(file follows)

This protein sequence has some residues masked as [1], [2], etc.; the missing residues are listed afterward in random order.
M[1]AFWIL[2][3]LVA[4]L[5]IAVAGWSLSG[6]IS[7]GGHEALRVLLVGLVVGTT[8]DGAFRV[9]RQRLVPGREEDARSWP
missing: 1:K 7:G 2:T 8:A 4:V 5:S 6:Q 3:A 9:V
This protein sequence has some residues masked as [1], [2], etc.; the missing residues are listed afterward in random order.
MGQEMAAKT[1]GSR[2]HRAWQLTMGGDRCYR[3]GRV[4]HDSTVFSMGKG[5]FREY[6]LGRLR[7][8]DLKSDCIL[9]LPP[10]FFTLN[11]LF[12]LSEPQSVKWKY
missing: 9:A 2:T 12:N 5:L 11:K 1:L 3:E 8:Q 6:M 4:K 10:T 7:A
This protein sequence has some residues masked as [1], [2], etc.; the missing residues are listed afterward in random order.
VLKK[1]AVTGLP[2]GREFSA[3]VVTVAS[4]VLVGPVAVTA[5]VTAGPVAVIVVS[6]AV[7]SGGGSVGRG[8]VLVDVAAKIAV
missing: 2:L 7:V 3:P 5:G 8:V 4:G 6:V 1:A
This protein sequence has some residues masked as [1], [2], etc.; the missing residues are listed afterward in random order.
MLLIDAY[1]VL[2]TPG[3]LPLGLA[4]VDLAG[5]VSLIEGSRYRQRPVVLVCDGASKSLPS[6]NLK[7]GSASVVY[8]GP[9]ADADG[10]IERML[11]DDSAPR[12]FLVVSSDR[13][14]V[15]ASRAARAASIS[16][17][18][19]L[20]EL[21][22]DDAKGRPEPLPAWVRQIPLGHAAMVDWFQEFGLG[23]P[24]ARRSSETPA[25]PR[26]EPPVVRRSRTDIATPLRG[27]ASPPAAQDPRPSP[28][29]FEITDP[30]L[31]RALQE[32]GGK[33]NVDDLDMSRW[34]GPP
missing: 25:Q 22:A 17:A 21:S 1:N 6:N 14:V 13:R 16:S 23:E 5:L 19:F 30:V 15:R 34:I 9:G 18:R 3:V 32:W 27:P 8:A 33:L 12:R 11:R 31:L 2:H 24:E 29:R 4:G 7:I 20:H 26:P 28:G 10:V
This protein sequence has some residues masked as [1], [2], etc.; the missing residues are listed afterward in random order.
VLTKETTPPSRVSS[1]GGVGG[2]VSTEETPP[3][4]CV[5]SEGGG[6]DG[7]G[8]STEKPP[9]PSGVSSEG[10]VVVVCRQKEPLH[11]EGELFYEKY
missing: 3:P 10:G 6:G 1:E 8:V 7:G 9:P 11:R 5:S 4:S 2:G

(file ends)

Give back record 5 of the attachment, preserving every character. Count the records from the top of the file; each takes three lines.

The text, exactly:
This protein sequence has some residues masked as [1], [2], etc.; the missing residues are listed afterward in random order.
VLTKETTPPSRVSS[1]GGVGG[2]VSTEETPP[3][4]CV[5]SEGGG[6]DG[7]G[8]STEKPP[9]PSGVSSEG[10]VVVVCRQKEPLH[11]EGELFYEKY
missing: 3:P 10:G 6:G 1:E 8:V 7:G 9:P 11:R 5:S 4:S 2:G